You know how Hume sees sentiment as part of our nature? Well, in his view, that's why some images are immediately pleasing to us.
Say, for instance, that we enter a warm apartment that's in a neat location and arranged in a way that's well-suited to its purpose. Hume believes that this instantly transmits pleasant emotions to us. And if the landlord's friendly and good-natured? Even better. This isn't just about reason or intellect. It's a natural response. The same applies in reverse: if the doors and windows of a building aren't designed in a way that's suited to human use, we see them as ill-fitting. Check out some of these designs. The Extreme Makeover team would have their hands full.
To back up his point, Hume refers to the way in which architects describe a building. They might go into all the proportions of the base, the pillars, blah, blah, blah, but this doesn't explain the beauty of the building. As Hume sums up:
The beauty is not in any of the parts or members of a pillar, but results from the whole, when that complicated figure is presented to an intelligent mind, susceptible to those finer sensations. Till such a spectator appear, there is nothing but a figure of such particular dimensions and proportions. (AI.15)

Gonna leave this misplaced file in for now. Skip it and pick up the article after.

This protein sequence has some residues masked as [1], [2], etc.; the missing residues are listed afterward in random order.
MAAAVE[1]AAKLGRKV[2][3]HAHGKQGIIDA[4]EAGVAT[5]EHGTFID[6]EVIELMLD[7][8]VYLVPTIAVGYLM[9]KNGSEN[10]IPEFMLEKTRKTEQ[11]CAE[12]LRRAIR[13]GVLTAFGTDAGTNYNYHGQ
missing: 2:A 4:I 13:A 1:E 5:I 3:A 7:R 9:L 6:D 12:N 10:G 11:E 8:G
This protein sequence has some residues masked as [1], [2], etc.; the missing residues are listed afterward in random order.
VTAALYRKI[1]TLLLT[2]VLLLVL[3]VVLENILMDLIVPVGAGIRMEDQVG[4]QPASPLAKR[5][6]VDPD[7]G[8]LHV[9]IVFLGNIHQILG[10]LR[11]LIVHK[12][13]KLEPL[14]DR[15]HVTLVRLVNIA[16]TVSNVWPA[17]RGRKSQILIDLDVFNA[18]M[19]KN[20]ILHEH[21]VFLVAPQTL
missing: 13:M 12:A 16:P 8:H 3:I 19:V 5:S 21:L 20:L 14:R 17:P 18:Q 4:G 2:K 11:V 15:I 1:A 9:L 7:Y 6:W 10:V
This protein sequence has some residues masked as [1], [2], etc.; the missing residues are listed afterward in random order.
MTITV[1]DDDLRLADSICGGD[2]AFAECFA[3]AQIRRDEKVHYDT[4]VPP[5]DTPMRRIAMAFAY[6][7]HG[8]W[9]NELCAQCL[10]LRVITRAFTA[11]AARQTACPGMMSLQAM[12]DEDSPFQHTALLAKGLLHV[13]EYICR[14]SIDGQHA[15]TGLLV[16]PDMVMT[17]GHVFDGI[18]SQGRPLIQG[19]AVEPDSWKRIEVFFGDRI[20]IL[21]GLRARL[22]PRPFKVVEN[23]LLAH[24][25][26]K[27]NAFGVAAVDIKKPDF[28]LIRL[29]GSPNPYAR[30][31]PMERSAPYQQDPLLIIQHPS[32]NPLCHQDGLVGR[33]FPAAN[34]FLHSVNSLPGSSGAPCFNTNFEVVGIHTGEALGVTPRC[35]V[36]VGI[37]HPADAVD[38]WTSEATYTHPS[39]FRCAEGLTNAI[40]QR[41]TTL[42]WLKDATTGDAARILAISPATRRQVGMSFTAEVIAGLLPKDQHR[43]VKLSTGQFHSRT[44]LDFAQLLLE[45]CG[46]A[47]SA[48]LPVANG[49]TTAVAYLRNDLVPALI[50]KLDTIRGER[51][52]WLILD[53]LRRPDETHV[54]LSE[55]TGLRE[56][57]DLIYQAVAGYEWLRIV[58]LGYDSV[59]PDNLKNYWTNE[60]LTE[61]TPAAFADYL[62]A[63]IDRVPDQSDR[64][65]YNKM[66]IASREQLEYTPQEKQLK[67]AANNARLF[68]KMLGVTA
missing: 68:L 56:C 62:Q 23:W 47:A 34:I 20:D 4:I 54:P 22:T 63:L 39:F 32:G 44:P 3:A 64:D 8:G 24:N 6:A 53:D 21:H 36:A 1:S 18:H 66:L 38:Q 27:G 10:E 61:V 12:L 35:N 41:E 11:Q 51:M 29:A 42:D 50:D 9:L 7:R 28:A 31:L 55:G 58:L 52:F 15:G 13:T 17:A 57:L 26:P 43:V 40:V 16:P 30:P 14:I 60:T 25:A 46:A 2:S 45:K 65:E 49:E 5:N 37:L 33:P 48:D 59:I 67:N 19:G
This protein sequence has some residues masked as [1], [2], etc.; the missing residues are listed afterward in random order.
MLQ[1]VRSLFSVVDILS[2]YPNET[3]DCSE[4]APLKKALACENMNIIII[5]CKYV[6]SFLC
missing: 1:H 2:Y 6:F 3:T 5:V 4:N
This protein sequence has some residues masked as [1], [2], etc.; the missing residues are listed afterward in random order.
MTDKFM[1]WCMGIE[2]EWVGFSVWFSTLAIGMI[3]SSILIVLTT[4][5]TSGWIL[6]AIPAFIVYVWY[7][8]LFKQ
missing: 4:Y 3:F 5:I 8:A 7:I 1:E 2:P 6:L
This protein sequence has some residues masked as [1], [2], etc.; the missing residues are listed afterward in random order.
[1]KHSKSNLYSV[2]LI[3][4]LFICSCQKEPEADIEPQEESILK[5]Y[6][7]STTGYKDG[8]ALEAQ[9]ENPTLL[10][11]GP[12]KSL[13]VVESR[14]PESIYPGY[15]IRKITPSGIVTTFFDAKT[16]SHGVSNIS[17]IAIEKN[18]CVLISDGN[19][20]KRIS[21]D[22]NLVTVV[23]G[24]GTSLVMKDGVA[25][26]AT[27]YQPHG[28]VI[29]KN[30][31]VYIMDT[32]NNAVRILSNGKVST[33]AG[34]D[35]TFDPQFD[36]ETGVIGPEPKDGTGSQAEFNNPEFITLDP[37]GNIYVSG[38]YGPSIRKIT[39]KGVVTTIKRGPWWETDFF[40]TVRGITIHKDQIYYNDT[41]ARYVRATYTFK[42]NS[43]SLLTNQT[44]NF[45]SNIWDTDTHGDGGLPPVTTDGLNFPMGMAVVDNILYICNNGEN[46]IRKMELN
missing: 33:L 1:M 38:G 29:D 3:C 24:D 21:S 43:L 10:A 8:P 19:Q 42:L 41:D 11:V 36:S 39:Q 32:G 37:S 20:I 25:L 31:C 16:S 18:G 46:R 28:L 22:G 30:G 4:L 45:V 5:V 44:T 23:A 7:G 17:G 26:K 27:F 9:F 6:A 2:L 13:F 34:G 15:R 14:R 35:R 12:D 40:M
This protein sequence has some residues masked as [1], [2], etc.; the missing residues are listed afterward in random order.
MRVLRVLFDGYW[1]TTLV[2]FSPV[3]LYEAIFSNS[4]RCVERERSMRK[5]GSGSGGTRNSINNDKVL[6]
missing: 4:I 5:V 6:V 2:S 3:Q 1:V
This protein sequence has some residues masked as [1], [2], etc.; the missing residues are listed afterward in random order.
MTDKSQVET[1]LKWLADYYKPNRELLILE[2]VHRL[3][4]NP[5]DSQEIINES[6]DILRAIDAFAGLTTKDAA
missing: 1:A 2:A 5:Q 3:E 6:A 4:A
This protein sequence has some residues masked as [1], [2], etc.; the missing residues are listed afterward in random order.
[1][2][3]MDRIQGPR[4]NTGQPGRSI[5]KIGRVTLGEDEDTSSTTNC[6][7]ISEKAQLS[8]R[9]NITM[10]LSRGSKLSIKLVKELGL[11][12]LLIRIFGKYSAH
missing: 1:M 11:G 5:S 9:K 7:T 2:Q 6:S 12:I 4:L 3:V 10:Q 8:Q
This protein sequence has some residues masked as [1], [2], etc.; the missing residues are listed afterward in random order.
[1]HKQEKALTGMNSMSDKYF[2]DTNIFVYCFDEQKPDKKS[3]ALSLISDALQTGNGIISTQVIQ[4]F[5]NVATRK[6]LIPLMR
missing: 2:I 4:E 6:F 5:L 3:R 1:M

Hume's not arguing that details aren't important or necessary. His point is that these can't account for the appeal of a building. This depends on the presence of a human being who feels a pleasing (or not so pleasing) sentiment when they look at it. Hume says it best when he declares:
Propositions in geometry may be proved, systems in physics may be controverted; but the harmony of verse, the tenderness of passion, the brilliancy of wit, must give immediate pleasure. (I.5)
There you have it folks, straight from the horse's mouth.